So how did we get to the point that the mere mention of God in the same sentence as the word government causes many to cringe?
It all began at the turn of the 19th century, when the Danbury [Conn.] Baptist Association sent a letter on Oct. 7, 1801 to President Thomas Jefferson, “expressing concern over the lack in their state constitution of explicit protection of religious liberty, and against a government establishment of religion.” Jefferson wrote back on Jan . 1, 1802, saying in part:
Believing with you that religion is a matter which lies solely between Man & his God, that he owes account to none other for his faith or his worship, that the legitimate powers of government reach actions only & not opinions, I contemplate with sovereign reverence that act of the whole American people which declared that their legislature should “make no law respecting an establishment of religion, or prohibiting free exercise thereof,” thus building a wall of separation between Church & State.
Fast-forward to the middle of the 20th century, when in 1947 U.S. Supreme Court (SCOTUS) Justice Hugo Black, a Ku Klux Klan member and “longtime admirer of Jefferson, revived a previously obscure metaphor from Jefferson’s writings,” and “upended the long-standing balance between the government and religion in . . . Everson v. Board of Education.”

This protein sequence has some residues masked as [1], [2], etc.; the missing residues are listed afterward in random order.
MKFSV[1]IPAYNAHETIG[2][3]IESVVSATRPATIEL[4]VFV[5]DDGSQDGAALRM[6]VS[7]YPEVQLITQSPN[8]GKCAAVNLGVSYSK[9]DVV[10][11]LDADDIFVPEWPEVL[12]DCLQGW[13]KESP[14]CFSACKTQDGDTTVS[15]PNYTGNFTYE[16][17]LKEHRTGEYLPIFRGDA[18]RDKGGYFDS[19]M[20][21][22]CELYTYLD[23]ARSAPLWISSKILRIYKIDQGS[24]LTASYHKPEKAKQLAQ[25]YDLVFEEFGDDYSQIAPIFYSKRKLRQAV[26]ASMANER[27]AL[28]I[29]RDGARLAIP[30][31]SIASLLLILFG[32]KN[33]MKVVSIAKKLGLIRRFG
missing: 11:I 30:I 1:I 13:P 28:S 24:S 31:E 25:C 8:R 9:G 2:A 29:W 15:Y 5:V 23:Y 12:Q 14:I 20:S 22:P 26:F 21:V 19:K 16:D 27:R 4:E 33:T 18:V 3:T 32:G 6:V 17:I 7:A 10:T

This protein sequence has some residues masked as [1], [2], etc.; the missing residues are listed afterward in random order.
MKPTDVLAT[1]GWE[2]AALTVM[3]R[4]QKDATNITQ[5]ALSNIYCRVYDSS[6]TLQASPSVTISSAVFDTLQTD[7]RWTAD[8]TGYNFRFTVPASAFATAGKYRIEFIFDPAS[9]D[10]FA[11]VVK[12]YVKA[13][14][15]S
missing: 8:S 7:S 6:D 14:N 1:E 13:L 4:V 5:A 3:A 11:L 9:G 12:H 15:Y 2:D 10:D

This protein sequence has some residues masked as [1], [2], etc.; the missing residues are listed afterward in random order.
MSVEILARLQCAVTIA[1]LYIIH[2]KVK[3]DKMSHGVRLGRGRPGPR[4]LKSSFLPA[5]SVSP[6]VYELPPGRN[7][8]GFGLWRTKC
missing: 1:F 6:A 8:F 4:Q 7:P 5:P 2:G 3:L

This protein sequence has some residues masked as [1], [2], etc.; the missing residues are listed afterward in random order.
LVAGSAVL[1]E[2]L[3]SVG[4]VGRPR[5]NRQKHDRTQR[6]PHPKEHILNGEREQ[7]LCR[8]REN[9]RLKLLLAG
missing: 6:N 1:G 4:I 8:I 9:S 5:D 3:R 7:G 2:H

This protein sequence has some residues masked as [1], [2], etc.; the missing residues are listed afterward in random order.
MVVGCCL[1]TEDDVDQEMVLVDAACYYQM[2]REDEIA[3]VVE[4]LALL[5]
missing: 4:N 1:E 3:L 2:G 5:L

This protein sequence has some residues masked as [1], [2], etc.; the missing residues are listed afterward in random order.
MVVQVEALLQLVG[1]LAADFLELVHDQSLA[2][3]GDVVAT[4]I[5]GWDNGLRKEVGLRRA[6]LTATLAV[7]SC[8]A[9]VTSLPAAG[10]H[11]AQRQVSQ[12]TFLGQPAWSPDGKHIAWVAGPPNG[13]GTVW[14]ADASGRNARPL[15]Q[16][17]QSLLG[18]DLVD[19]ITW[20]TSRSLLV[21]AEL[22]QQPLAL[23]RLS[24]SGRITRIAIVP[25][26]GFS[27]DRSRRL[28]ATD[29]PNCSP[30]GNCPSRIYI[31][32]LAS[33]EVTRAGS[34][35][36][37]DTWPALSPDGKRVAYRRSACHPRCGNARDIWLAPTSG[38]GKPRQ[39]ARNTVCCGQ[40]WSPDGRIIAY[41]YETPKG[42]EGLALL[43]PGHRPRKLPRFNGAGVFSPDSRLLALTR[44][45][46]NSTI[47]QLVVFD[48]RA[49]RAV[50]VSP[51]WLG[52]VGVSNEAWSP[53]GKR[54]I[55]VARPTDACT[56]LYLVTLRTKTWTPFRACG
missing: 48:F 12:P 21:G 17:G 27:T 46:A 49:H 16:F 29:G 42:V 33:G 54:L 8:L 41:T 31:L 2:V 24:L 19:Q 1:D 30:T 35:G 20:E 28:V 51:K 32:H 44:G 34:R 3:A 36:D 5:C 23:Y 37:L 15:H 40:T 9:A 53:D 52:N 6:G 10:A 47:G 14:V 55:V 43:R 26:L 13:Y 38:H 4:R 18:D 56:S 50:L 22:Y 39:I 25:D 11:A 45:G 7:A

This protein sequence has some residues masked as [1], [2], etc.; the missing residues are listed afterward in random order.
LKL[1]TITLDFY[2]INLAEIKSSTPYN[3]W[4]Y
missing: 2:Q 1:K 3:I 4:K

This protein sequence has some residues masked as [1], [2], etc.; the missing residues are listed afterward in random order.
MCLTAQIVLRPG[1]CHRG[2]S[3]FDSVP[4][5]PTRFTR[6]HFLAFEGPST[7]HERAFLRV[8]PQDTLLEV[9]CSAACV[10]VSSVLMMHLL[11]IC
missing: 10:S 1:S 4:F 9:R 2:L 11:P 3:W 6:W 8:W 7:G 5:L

In his 1802 letter, Jefferson was merely explaining why he didn’t support “national days of fasting and thanksgiving, as George Washington and John Adams, his predecessors in office, had done,” not defining any wall of separation.
Despite this, wrote Levin, “the ‘wall’ is part of the lexicon of many Supreme Court cases that involve religion and it has led to an inconsistent and illogical series of decisions,” like 1962’s Engel v. Vitale, “a controversial and dubious decision that was at odds with American history,” which outlawed state-sponsored prayer, 1992’s Lee v. Weisman, which ruled that schools can’t sponsor clerics to conduct any type of prayer, or 2004’s Elk Grove Unified School District v. Newdow, where the U.S. Court of Appeals for the Ninth Circuit ruled the Pledge of Allegiance ran afoul of the Establishment Clause.
Of course, as Levin explains in his fine book, this clause “was never intended to ban the invocation of God in public forums or the voluntary participation in ‘ceremonies or rites that recognize God.’ In other words, it was never intended to create a strict wall of separation between church and state,” a term that, of course, appears nowhere in the U.S. Constitution.
Significantly, SCOTUS’s decision “could impact similar memorials in towns across the country and even Arlington National Cemetery,” states a Feb. 26 CNN article. The national cemetery holds two crosses, one a “13-foot-tall Latin cross called the Argonne Cross, dedicated in 1923 to the ‘memory of our men in France,’ ” and a 24-foot-tall Canadian Cross of Sacrifice, “donated by the Canadian government to honor Americans who died in war.”
While the Trump administration has voiced support for the Peace Cross, SCOTUS justices typically pay little mind to political preferences. SCOTUS heard oral arguments on Feb. 27, and we can expect a decision by late June.
Dave Gahary, a former submariner in the U.S. Navy, prevailed in a suit brought by the New York Stock Exchange in an attempt to silence him. Dave is the producer of an upcoming full-length feature film about the attack on the USS Liberty. See erasingtheliberty.com for more information and to get the new book on which the movie will be based, Erasing the Liberty.